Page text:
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Open Day at Croydon Airport
August 4 @ 11:00 am - 4:00 pmFree
Don’t miss this chance to explore the early days of passenger air travel at London Croydon Airport, which traces its history back to World War I. It was established in response to Zeppelin bombing raids on London, and developed into the first major international airport in the UK. It eventually closed in 1959, when it was replaced by Northolt Aerodrome, Heathrow Airport and Gatwick Airport.
The former terminal building and gate lodge at Airport House were granted Grade II listed status in 1978, and the award-winning Croydon Airport Visitor Centre opened in 2000. The exhibition includes displays located in the world’s oldest air traffic control tower, and charts the history of Croydon Airport from World War I airfield, to London’s international airport and Battle of Britain airfield.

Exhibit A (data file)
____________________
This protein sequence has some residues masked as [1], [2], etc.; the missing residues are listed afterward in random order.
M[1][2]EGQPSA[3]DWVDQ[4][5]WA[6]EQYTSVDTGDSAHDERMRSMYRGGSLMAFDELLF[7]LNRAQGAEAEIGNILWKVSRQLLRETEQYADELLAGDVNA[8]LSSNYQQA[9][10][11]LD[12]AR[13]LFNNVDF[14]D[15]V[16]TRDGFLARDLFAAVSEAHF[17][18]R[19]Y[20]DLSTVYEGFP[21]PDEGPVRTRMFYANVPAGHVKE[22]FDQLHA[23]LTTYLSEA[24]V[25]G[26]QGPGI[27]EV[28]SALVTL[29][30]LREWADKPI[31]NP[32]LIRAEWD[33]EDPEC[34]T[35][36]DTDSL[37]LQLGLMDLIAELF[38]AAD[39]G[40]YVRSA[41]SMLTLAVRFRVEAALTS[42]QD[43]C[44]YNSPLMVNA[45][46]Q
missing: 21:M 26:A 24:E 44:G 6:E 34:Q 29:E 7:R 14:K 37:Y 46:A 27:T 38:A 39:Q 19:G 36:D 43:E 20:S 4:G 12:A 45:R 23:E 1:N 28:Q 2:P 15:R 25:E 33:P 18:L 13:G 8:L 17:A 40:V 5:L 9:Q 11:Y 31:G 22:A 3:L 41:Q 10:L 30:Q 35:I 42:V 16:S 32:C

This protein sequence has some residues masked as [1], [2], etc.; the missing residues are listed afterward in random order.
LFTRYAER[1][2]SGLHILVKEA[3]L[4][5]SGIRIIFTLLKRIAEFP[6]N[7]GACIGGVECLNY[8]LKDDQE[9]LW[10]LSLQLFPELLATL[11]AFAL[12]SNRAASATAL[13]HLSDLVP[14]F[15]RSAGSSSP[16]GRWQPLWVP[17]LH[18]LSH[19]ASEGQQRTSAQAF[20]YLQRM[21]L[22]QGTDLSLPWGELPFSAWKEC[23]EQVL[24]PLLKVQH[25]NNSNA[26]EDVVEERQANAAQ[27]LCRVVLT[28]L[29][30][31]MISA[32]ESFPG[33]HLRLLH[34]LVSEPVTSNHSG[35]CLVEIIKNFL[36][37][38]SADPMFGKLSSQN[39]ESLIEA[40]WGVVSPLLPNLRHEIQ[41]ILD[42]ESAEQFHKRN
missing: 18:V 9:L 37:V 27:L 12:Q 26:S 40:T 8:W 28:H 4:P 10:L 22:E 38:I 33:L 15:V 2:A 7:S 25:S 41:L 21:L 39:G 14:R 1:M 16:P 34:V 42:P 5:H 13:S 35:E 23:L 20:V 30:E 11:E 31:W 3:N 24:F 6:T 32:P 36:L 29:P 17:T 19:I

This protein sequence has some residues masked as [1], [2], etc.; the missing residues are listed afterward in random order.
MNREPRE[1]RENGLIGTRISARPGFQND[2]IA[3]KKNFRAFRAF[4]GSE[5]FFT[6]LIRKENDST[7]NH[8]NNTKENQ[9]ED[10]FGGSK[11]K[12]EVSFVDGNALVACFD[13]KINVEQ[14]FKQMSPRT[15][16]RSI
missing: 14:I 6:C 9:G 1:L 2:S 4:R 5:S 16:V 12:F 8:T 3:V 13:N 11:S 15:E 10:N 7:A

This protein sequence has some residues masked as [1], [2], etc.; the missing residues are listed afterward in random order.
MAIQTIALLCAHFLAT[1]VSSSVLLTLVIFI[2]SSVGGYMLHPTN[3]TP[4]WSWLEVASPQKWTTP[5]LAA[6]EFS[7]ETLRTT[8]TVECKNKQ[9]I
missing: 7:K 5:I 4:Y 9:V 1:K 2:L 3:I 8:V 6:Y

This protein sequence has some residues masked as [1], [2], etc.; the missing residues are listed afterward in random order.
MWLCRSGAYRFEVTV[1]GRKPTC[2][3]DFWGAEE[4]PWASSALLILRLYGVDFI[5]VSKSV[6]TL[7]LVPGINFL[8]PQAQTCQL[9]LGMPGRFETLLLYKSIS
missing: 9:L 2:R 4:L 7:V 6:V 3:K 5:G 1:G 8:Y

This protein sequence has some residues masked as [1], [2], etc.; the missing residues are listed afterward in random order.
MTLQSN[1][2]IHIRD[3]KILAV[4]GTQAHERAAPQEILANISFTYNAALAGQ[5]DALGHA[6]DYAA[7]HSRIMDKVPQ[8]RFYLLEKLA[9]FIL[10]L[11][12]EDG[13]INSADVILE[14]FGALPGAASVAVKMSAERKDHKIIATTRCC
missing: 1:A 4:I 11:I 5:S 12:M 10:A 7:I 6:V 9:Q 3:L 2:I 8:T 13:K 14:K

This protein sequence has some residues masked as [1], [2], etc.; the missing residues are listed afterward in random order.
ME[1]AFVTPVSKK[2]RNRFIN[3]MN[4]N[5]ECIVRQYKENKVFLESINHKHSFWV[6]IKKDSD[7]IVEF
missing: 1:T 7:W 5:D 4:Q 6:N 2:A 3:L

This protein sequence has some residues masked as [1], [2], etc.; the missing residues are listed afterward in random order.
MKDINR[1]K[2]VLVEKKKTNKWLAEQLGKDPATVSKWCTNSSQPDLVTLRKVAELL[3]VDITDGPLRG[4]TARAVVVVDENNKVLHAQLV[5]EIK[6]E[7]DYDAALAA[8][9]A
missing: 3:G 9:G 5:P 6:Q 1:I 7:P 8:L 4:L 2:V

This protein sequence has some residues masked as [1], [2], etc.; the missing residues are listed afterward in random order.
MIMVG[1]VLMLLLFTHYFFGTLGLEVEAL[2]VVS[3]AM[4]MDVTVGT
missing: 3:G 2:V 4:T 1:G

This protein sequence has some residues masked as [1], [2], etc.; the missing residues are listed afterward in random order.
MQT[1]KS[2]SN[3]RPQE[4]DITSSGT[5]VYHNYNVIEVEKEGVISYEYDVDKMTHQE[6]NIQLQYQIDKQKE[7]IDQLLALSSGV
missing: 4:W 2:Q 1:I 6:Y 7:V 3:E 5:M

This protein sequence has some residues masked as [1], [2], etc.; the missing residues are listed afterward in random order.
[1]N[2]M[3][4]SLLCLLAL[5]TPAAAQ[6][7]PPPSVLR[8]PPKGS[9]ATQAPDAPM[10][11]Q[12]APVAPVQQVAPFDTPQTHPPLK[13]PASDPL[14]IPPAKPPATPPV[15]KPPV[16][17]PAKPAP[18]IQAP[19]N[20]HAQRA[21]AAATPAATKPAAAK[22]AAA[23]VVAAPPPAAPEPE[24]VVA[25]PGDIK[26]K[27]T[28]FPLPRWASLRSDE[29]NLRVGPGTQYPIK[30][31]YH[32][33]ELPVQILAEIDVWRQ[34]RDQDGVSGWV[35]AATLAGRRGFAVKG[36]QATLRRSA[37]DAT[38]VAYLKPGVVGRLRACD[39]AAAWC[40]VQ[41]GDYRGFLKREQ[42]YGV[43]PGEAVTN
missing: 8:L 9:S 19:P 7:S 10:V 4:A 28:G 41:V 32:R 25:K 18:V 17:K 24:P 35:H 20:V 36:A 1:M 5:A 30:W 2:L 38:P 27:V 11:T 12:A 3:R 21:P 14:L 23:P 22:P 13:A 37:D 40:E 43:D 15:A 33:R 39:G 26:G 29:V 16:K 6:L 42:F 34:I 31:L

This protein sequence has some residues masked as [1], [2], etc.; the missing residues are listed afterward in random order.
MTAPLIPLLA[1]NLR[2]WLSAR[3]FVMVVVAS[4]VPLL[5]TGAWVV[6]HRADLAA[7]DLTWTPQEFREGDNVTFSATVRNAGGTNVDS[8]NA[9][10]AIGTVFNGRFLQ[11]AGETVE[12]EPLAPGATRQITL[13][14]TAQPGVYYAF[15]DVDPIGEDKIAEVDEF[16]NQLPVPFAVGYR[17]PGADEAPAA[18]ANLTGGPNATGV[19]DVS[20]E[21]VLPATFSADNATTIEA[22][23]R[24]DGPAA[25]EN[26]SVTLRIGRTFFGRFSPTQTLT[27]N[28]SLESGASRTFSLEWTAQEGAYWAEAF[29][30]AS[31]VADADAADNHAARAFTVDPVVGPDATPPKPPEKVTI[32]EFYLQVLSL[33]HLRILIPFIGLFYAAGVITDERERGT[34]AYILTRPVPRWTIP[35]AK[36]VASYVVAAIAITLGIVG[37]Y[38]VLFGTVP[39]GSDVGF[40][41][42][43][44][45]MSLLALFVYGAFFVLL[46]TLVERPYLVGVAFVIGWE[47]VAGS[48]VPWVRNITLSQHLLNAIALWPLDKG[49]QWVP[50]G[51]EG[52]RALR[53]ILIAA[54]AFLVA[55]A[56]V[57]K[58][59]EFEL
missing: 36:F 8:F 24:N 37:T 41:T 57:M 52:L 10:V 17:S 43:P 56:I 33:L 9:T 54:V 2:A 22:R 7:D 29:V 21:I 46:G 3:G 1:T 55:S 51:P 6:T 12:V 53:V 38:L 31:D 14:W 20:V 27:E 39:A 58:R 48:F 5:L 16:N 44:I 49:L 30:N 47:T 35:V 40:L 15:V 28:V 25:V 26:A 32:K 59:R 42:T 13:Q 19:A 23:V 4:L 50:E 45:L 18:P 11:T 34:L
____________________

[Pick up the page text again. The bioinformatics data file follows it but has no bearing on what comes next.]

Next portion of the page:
Outside Airport House you can marvel at a de Havilland Heron propellor-driven airliner, which flew the last passenger flight from Croydon. You’ll be amazed to learn that passengers and crew used to mingle in the departure lounge before take-off, and that road traffic in Plough Lane was routinely stopped to allow planes to take off and land. Originally, this was done by a man with a red flag, later by level crossing gates. The two ends of Plough Lane have never been reunited after the airport closed.
Other open days take place on the first Sunday of each month. Admission is free.
Further information on the Croydon Airport website